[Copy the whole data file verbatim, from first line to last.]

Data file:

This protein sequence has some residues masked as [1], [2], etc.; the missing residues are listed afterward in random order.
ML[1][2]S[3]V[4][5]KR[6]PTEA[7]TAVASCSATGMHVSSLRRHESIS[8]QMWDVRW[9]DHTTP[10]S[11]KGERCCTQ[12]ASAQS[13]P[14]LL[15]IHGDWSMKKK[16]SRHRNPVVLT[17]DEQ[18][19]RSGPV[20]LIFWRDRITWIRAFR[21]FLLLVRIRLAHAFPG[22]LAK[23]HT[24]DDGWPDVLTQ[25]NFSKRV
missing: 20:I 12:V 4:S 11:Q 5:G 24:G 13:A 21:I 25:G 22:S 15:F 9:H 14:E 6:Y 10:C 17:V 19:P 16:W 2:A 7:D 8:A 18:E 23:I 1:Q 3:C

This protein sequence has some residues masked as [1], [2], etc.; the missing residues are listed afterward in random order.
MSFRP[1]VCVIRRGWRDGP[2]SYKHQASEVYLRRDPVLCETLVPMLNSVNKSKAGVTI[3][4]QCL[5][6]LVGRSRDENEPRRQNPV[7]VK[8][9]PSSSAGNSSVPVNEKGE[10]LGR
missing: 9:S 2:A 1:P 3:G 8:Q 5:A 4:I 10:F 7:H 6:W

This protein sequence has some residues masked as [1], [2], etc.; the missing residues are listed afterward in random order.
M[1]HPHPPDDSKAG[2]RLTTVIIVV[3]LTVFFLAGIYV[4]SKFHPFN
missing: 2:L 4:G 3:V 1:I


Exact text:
This protein sequence has some residues masked as [1], [2], etc.; the missing residues are listed afterward in random order.
ML[1][2]S[3]V[4][5]KR[6]PTEA[7]TAVASCSATGMHVSSLRRHESIS[8]QMWDVRW[9]DHTTP[10]S[11]KGERCCTQ[12]ASAQS[13]P[14]LL[15]IHGDWSMKKK[16]SRHRNPVVLT[17]DEQ[18][19]RSGPV[20]LIFWRDRITWIRAFR[21]FLLLVRIRLAHAFPG[22]LAK[23]HT[24]DDGWPDVLTQ[25]NFSKRV
missing: 20:I 12:V 4:S 11:Q 5:G 24:G 13:A 21:I 25:G 22:S 15:F 9:H 14:E 6:Y 10:C 17:V 19:P 16:W 2:A 7:D 8:A 18:E 23:I 1:Q 3:C

This protein sequence has some residues masked as [1], [2], etc.; the missing residues are listed afterward in random order.
MSFRP[1]VCVIRRGWRDGP[2]SYKHQASEVYLRRDPVLCETLVPMLNSVNKSKAGVTI[3][4]QCL[5][6]LVGRSRDENEPRRQNPV[7]VK[8][9]PSSSAGNSSVPVNEKGE[10]LGR
missing: 9:S 2:A 1:P 3:G 8:Q 5:A 4:I 10:F 7:H 6:W

This protein sequence has some residues masked as [1], [2], etc.; the missing residues are listed afterward in random order.
M[1]HPHPPDDSKAG[2]RLTTVIIVV[3]LTVFFLAGIYV[4]SKFHPFN
missing: 2:L 4:G 3:V 1:I